clang parser: can libclang be loaded dynamically?

René J.V. Bertin rjvbertin at
Tue Apr 12 10:44:39 UTC 2016

On Tuesday April 12 2016 11:41:01 Kevin Funk wrote:

>Let's face it:
>- We won't increase our audience a lot by improving build times for MacPorts 

Again, this is not only about MacPorts, and please don't think the audience on OS X is directly comparable to the one on Linux or MS Windows.
Above all, don't think that the typical Mac user/developer is as dead-set on doing anything by the book (latest edition) as some KDE devs now targeting OS X appear to be. 

>- We'd gain a lot by finally providing a DMG users can install via one click.
>Guess where my focus lies.

Yeah, and now consider this (drifting away from the underlying topic again!). How many people do you think will consider using KDevelop if it's not for some kind of better convenience developing KDE and/or Qt applications ... knowing that pure Qt development is already handled quite well by Qt Creator (which also provides the only alternative LLDB GUI)? 

I'd expect that a big part of the KDevelop audience would be people who are looking for an IDE that's better suited for building and adapting cross-platform software than Xcode is, and who use that software in their actual work. I.e. the kind of user I used to be, who came (back) to the Mac because it offered the best compromise between a Unix workstation and a desktop PC (Apple used to have a very strong presence in academia and HPC before they started targeting "hobos"). Users for whom it's most important that their tools "just work", and if possible the same way across all the different platforms they're likely to use.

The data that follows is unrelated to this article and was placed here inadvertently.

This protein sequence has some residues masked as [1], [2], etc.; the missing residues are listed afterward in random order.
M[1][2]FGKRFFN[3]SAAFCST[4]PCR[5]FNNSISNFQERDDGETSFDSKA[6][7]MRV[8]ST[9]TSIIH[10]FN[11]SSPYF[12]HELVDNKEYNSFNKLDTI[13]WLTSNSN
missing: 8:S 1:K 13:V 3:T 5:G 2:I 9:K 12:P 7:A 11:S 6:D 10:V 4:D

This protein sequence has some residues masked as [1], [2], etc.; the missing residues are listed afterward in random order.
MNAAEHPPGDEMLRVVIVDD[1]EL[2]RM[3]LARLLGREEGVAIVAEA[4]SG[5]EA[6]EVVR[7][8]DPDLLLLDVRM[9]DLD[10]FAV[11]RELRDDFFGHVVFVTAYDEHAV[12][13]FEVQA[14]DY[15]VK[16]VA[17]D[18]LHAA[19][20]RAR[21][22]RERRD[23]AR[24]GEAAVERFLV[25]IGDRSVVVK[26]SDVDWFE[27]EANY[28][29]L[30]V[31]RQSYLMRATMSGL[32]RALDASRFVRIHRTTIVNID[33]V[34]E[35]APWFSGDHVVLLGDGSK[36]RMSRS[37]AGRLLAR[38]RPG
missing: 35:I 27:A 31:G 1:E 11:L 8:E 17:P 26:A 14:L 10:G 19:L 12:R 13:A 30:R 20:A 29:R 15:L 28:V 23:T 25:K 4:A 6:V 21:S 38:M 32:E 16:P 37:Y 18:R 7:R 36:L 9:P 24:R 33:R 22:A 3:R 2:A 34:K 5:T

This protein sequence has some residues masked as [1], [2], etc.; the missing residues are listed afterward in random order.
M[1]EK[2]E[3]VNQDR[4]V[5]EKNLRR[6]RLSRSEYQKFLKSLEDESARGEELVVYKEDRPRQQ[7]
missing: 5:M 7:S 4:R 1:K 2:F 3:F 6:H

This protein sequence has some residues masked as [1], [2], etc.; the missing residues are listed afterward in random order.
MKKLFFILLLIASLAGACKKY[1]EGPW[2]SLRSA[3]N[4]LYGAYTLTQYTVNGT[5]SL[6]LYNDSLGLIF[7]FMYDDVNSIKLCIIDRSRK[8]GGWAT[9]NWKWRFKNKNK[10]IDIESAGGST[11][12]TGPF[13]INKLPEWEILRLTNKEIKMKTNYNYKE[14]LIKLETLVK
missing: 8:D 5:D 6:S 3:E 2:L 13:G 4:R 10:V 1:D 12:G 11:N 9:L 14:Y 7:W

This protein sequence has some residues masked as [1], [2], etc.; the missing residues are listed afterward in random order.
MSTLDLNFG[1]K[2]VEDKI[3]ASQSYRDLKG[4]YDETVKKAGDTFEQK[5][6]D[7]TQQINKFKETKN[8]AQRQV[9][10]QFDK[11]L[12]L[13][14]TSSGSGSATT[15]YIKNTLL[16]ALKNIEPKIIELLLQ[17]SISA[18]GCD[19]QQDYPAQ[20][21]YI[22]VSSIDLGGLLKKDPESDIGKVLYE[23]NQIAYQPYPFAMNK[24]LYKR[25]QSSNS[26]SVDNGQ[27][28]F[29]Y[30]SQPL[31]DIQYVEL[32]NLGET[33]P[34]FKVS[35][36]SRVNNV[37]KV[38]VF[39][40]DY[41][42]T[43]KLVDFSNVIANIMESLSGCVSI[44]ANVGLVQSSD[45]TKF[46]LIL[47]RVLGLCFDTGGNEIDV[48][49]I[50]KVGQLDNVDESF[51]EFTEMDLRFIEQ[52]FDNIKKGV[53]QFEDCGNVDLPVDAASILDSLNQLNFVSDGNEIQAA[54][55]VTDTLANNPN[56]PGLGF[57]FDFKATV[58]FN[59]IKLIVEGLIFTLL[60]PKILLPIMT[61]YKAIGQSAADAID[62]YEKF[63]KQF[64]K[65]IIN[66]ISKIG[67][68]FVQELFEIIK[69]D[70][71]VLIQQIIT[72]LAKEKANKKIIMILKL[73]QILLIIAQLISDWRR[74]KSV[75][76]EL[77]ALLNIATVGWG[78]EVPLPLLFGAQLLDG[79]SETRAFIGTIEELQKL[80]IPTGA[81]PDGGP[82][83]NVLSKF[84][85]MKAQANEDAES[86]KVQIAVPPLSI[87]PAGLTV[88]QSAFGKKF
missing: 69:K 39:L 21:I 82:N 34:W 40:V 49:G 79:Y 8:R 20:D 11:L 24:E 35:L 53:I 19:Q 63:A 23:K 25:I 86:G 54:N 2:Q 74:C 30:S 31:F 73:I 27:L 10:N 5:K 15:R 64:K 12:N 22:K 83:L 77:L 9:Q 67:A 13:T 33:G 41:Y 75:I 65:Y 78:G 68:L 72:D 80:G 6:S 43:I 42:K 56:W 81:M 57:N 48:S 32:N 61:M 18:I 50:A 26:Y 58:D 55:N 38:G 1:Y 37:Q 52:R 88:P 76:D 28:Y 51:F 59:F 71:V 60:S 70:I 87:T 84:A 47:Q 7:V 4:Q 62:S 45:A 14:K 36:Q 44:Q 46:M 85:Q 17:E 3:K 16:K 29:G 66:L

It's one thing to provide a standalone app bundle on a DMG for a text editor like Kate, a photo editor like Krita or even a multi-purpose viewer like Okular.
An IDE is a bit different, isn't it? Are you planning to provide the whole KF5 SDK on that DMG, possibly even inside the KDevelop app bundle, XCode style?
If not I wouldn't be surprised if people who want/need to use KF5 frameworks turn first to one of the big three "distributions" to get up and running -- they'd more than likely do so anyway for the dependencies. Would you yourself not use as much as possible from that same source?
(FYI: for all I know Qt's official distribution packages are still built using MacPorts as a source of dependencies)

>> convincing anyone. I may pursue it myself and if that leads to something
>> potentially useful I'll contribute.
>Thanks, that's a good start.

It *would* help if I had some pointers for identifying the libclang functions that I'd have to load dynamically.

>That works. Keep in mind kdev-clang was in a separate repository before and 
>could be built separately.

Yes, I know, but that was before. Once something gets pulled into a larger tree dependencies can start creeping in, but I guess I'll see soon enough. Knowing there shouldn't be any is good enough to start fiddling around.

>We merged kdev-clang for a reason, a decision you are just trying to work-
>around again. I don't see a benefit in factoring out kdev-clang into a 
>separate package, if the kdevelop package still has a runtime dependency on 
>kdev-clang. You're just deferring the requirement "KDevelop needs libclang".

Yes, I'm deferring it, but I'm not proposing to split kdev-clang back off into a separate package. I thought about mentioning that but didn't. The KDevelop source tree isn't large enough to warrant a separation.

I know that what I'm proposing here isn't necessary for Linux packaging systems that can create multiple packages off a single build. But I guess that even on Linux not all distribution systems have that feature. Any distribution system that doesn't and that provides more than 1 clang version is going to benefit from an easy way to build and package only kdev-clang against each of those versions.

I should be able to whip up a patch for the 2 concerned cmake files later today.


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